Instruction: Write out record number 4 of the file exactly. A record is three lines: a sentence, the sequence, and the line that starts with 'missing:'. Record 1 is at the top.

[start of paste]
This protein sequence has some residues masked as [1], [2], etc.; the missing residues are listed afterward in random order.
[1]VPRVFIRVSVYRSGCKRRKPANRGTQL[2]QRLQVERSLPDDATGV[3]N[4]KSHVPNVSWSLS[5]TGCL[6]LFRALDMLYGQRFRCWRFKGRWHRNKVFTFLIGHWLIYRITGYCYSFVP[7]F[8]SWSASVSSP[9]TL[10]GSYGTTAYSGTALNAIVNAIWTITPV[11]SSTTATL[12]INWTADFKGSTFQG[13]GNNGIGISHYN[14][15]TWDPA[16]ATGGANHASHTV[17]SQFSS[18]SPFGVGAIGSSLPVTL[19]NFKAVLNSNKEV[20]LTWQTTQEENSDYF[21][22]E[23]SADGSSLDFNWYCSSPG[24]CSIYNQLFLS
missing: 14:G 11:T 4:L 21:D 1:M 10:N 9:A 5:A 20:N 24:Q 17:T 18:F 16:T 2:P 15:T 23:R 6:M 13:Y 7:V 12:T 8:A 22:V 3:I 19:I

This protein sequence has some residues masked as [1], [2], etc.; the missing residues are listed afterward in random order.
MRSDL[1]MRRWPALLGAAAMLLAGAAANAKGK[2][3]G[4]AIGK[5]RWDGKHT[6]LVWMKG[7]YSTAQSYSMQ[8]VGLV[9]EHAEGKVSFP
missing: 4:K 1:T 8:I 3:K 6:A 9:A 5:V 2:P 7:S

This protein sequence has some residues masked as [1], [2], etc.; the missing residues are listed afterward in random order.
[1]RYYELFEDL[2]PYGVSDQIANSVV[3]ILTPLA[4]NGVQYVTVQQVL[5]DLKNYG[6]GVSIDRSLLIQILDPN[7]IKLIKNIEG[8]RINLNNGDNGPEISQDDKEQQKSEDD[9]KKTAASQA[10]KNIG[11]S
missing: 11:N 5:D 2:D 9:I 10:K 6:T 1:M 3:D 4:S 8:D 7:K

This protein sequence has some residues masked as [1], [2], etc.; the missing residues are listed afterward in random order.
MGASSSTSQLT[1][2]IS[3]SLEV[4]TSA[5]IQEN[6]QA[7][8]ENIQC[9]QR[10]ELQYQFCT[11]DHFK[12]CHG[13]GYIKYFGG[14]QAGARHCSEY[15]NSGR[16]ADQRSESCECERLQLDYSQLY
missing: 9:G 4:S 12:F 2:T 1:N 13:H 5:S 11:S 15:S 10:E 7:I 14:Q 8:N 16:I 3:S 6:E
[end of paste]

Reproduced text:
This protein sequence has some residues masked as [1], [2], etc.; the missing residues are listed afterward in random order.
MGASSSTSQLT[1][2]IS[3]SLEV[4]TSA[5]IQEN[6]QA[7][8]ENIQC[9]QR[10]ELQYQFCT[11]DHFK[12]CHG[13]GYIKYFGG[14]QAGARHCSEY[15]NSGR[16]ADQRSESCECERLQLDYSQLY
missing: 9:G 4:S 12:F 2:T 1:N 13:H 5:S 11:S 15:S 10:E 7:I 14:Q 8:N 16:I 3:S 6:E